Christ's love compels us, because we are convinced that one died for all, and therefore all died. And he died for all, that those who live should no longer live for themselves but for him who died for them and was raised again. So from now on we regard no one from a worldly point of view. Though we once regarded Christ in this way, we do so no longer. Therefore, if anyone is in Christ, the new creation has come: The old has gone, the new is here!
2 Corinthians 5:14-17 NRSV
My identity has been on my mind a lot in recent days. Late in March, I found out that someone was using my name and other identifying information to cash fraudulent checks on some of my bank accounts. Unfortunately, I have heard from many people who have had a similar experience. To say that it is unnerving is a gross understatement. To wonder what some nefarious character will do next and wonder when the stolen funds might be returned is a terrifying experience. However, I am thankful that Jennie and I can weather this storm in our lives. While things may be tight for a while, we have enough of a financial cushion and family and friends' support to make it through.
All the things that go with identity theft have also prompted me to think about how I understand my identity. My name, social security number, driver's license number, address, email addresses, etc., are all a part of my identity. And they can all be taken and misused. But there are other parts of my identity that cannot be stolen and cannot be used for evil because my identity transcends all those numbers. My identity in its essence resides in my relationship with God, with you, and with all of humanity.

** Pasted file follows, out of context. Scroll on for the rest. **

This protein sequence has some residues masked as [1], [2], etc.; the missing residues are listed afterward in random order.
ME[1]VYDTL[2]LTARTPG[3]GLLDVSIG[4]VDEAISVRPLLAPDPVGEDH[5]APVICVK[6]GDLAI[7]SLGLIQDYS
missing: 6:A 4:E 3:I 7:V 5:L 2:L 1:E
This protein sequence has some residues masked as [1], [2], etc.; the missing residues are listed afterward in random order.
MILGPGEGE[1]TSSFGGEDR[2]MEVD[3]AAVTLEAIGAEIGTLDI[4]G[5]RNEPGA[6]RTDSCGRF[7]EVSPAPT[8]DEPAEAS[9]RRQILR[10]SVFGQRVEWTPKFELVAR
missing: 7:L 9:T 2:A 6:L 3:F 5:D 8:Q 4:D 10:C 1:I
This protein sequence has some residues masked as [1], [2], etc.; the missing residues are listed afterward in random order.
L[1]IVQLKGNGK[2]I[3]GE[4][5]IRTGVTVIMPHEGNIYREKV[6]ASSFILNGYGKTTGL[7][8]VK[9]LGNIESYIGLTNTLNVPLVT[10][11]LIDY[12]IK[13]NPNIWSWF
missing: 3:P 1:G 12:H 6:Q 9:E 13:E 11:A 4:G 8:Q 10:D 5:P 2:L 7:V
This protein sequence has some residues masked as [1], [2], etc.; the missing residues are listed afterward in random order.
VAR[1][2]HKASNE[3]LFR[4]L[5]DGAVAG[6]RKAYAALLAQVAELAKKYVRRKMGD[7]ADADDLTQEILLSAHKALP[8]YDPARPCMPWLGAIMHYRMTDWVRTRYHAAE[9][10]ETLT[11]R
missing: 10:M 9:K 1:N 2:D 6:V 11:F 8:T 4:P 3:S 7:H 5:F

As Paul wrote to the church in Corinth, we are bound together with one another and with God through the death and resurrection of Jesus. In just a few short days, we will celebrate the events surrounding Jesus' death and resurrection. On Good Friday, we remember Jesus' death which unites us with believers worldwide and throughout time. As Paul writes, "we are convinced that one dies for all, and therefore all died." He continues, "those who live should no longer live for themselves but for him who died for them and was raised again." Because I believe in the death and resurrection of Jesus, my identity is now tied together with his. Paul tells us that because we are followers of the risen Christ, we are new creations. In other words, our identity is not found solely through looking at those earthly identifiers. Instead, who we are at our deepest levels is found in our relationships with God and one another.
During the Sermon on the Mount, Jesus says, "Do not store up for yourselves treasures on earth, where moths and vermin destroy, and where thieves break in and steal. But store up for yourselves treasures in heaven, where moths and vermin do not destroy, and where thieves do not break in and steal. For where your treasure is, there your heart will be also." I think the same can be true for our identities. When we put all our focus on our "earthly" identity, that can be stolen from us. However, if we realize that our most authentic identity is as children of God and siblings of Christ, we are storing our identities in heaven. And no thief can steal that from us!